‘Home-Grown Hero’

Bemus Point Major Leaguer Honored Before Tarp Skunks Game

Tom Brown, son of former major leaguer Walter Brown throws out the ceremonial first-pitch of a Tarp Skunks home game held recently at Russell E. Diethrick, Jr. Park Walt Brown was born and raised in Bemus Point and was a baseball standout in high school. P-J photo by Christopher Blakeslee

Ted Williams. Stan Musial. Yogi Berra. Phil Rizzuto. Joe Dimaggio. Walter Brown?

Yep, if you take a look at baseballreference.com, there’s Walter Brown of Bemus Point listed along with some of the best baseball players ever to put on a pair of spikes. For one season in 1947, Brown made 19 appearances, pitching 46 innings with a 4.89 ERA while winning his only decision for a 1-0 major league record, according to his Baseball Reference page. Brown pitched his last major league game September 24, 1947.

Brown was remembered and honored at a recent Jamestown Tarp Skunks home game. Prior to the start of the game, a tent was set up, along the first baseline, just outside the ball field, and was loaded with memorabilia on display from Brown’s time playing major league ball. His only living son, Tom Brown, of Lakewood, was on hand to answer questions about his father, tell tales from the road and to talk baseball. Additionally, several significant baseball artifacts of historical value were on display, some almost 100 years old.

“My dad just loved the game,” said Tom Brown. “He was a simple man. He’d give you the shirt off his back if someone needed it.”

Walter Brown was born in 1915 and was a 1933 graduate of Bemus Point School where he lettered in basketball, cross country, track and field and baseball. He played semi-pro baseball around the Jamestown area with Sheppard Furniture and the Steel Partition Bombers; he broke into professional baseball when he was drafted by Ashville, N.C., of the Southern League in 1935. He then went to Albany, Georgia of the Georgia-Florida League and later to Huntington, W.V., before signing with the St. Louis Cardinals.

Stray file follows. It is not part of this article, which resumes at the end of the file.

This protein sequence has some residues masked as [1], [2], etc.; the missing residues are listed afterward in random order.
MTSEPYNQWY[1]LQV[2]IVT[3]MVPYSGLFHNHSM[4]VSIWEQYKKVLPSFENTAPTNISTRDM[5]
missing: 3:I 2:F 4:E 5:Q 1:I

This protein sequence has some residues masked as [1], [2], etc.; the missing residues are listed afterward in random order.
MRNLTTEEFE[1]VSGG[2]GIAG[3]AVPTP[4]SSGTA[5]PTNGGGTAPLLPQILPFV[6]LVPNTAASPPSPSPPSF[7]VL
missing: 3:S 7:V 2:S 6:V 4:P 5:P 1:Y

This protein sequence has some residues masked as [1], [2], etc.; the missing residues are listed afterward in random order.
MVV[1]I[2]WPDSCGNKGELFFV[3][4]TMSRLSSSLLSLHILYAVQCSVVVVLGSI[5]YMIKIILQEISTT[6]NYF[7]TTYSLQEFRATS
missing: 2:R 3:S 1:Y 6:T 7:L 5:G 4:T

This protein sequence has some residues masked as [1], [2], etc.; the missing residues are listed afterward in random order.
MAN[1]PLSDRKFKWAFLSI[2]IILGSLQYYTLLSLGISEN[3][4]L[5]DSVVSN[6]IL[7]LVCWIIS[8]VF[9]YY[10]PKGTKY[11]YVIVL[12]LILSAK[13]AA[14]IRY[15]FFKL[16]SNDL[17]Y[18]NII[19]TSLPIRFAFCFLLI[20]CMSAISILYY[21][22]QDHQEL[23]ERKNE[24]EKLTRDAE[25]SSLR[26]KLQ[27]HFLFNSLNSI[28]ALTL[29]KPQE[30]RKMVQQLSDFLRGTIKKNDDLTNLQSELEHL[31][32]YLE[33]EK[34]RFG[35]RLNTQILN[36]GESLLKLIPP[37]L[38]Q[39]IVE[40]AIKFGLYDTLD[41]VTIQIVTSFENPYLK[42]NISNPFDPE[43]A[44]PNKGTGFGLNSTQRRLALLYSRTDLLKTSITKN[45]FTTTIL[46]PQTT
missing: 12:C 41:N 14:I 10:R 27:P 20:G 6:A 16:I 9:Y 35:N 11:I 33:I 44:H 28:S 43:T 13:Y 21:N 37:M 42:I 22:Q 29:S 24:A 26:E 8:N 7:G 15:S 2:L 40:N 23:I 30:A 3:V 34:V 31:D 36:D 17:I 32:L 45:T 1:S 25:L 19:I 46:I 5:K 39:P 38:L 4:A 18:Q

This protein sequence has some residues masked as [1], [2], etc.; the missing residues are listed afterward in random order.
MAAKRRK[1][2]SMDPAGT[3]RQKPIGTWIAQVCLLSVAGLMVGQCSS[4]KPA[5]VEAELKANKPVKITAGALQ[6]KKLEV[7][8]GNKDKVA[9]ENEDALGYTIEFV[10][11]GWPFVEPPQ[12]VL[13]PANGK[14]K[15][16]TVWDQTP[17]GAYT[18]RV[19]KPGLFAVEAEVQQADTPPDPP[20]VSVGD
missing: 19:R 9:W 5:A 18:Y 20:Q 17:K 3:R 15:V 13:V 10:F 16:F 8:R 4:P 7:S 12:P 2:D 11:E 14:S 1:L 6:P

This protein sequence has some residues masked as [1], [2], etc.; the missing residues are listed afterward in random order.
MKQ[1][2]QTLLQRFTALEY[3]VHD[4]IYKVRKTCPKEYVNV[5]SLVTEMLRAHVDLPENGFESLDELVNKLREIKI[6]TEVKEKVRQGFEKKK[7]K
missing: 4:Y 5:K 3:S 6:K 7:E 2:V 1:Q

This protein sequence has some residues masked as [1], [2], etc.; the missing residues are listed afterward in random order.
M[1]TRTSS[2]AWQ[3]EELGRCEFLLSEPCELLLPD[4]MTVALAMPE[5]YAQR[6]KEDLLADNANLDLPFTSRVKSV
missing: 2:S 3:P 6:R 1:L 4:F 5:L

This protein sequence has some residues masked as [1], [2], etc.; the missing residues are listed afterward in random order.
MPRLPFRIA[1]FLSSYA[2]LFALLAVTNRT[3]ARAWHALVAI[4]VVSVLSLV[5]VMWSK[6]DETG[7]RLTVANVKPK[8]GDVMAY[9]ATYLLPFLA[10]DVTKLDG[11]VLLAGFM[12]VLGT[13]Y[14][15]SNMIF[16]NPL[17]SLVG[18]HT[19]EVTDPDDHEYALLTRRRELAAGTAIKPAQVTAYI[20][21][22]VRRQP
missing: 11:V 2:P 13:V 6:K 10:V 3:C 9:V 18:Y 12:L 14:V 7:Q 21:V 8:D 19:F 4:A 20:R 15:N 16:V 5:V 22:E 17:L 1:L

Pictured is Frances and Walt Brown, after they were married on a baseball field at home plate (circa) 1939. Submitted Photo

With the Cardinals’ Bentonville, Arkansas team, of Arkansas State League, he won 13 and lost 3 which earned him an invitation to the Cardinals’ spring training camp. He eventually pitched for Daytona Beach, Flas., Salina, Kansas, and Kilgore, Texas. It was in Kilgore where Brown would marry his high school sweetheart in 1939.

“My mom was on third base and my dad was on first,” said Tom Brown. “They walked and met at the home plate- where they were married with my dad in his baseball uniform.”

Brown was then signed with Clarksdale, Mississippi of the Cotton State League. His contract was then sold to Oklahoma City, and he was then sent to Memphis of the Class AA Southern Association league. After some time, Brown then moved to Toledo, Ohio and played for Class Triple A, International League with the Toledo Mud Hens. He pitched against baseball greats such as Ted Williams, Stan Musial, Yogi Berra, Phil Rizzuto and Joe DiMaggio.

According to Baseball Reference, Brown spent the balance of his pro baseball career in the minor leagues and won more than 10 games five times: 1936, 1937, 1939, 1940 and 1941. His 1937 season was 1937, when Brown went 15-10 with a 2.32 ERA, helping his club to the league title in his second year. From 1943 until his finale in 1951, his best minor league season came in 1946, when he went 9-8 with a 3.70 ERA while appearing in 34 games. He left the game with a career mark on the farm of 112-106 in 371 games while pitching 1,828 innings

After his retirement from professional baseball in 1954, Brown returned to Chautauqua County and managed the County League and passed away in 1991.

Tom Brown, son of Major League Baseball (MLB) player Walter Brown, spends a few minutes speaking with Jamestown Tarp Skunk’s ball player, DJ Stoianovich, prior to throwing out the ceremonial first pitch recently at Russell E. Diethrick, Jr. Park. P-J photo by Chirstopher Blakeslee

“My dad loved baseball,” said Tom Brown. “He was always a good man. He signed autographs and made time for the fans. He was a great father.”

After a Q-and-A session with baseball fans, Tom Brown threw out the ceremonial first pitch and talked to Jamestown Tarp Skunks players.

This historical significance of this event was highlighted by the mayor of Bemus Point.

“This is a home-grown hero,” said Jeff Molnar. “Just like all the men of Walt’s generation he also served in the military during World War II. He was simply a great man from our little town.”


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